Seabirds called prions, which mate for life, find their nests by sniffing out their smelly partners, scientists say.
Prions are strictly monogamous, although they rarely get to spend any time with their partners
The birds make their nests in deep burrows, which are very dark, so they cannot rely on any other sense to find them, Science magazine reports.
The birds also actively avoid their own smell, which could be a way of making sure they do not breed with their kin.
Although this use of smell has been observed in mammals, it has never before been seen in birds.
Antarctic prions, Pachiptila desolata, are so-called tube-nosed seabirds.
They are strictly monogamous, although they rarely get to spend any time with their partners. Instead they take it in turns to incubate eggs and find food.
"All the shared life of the birds is inside the burrow because they don't stay together at sea - they just alternate on eggs," said co-author Francesco Bonadonna, of CNRS in Montpellier, France.
Sometimes a prion will forage at sea for up to two weeks, before returning to the nest to begin a stint of incubation duty.
When they fly in from sea, they have to reliably find their own nest among a medley of other nests.
But sight is not much use because they tend to come home at night and their nests are submerged in deep burrows.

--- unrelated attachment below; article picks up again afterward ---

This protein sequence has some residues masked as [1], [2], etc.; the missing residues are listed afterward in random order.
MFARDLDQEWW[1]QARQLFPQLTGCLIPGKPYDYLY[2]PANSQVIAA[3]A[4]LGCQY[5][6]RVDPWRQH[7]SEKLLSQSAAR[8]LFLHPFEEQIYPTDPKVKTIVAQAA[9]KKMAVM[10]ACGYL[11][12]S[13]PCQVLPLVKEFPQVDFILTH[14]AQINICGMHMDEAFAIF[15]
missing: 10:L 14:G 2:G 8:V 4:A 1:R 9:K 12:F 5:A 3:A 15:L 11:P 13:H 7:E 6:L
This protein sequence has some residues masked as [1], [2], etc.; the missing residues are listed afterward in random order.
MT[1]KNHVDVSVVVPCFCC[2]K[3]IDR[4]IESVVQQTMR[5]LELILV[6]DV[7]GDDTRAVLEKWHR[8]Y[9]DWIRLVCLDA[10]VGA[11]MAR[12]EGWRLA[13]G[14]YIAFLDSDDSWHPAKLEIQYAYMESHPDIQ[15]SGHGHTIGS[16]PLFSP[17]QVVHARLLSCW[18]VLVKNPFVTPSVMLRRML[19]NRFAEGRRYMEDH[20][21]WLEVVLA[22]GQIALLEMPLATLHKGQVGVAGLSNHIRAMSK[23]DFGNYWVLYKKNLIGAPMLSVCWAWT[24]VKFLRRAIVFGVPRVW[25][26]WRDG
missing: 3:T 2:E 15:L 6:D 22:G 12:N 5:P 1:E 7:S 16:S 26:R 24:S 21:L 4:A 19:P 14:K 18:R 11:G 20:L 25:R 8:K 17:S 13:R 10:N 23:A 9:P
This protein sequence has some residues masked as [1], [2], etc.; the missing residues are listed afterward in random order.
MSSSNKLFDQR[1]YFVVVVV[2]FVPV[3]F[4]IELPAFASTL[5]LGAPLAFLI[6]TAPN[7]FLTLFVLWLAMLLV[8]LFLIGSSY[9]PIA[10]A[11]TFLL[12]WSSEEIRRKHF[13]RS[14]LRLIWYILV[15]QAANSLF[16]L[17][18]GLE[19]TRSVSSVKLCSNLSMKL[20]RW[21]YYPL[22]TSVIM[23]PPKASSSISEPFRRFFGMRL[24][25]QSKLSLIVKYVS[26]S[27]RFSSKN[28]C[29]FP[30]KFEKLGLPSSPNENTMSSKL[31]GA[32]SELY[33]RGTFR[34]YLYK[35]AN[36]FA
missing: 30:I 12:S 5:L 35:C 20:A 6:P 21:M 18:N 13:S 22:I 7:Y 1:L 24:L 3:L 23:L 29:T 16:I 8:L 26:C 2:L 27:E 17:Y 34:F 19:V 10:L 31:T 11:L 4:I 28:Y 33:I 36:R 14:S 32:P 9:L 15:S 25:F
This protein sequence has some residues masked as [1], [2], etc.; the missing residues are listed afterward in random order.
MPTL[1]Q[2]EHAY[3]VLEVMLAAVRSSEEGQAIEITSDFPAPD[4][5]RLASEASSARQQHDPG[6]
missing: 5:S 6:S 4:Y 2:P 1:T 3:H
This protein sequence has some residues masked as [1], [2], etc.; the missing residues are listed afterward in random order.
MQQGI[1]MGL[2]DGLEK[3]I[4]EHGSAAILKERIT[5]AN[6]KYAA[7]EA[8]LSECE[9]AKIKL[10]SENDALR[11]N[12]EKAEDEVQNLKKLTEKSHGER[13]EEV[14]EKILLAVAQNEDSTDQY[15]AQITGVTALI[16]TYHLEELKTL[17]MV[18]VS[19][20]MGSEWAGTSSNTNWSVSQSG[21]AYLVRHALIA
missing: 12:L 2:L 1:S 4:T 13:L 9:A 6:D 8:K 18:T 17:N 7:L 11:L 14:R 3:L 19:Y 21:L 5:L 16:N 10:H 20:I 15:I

"Their burrows are underground and really, really dark," said Dr Bonadonna. "They have nothing other than odour to find their way."
Luckily, prions are rather smelly, so returning birds can locate their nests by following their partner's distinctive smell.
"We found that the birds are able to recognise their partner's odour, and we think they use this odour to recognise their burrows," said Dr Bonadonna.
Not only are the prions attracted by their mate's smell, but they actively avoid their own.
When they return from sea, they have to reliably find their own nest among a medley of other nests
At first the researchers were surprised by this, because they assumed that following its own scent might also lead it to its burrow.
But since the birds spend such a long time at sea their nests are unlikely to smell of them, the team concluded.
But why the avoidance? Dr Bonadonna thinks it is a strategy to prevent inbreeding.
He said: "To avoid mating with a bird that smells too similar is to avoid mating with a bird that is related."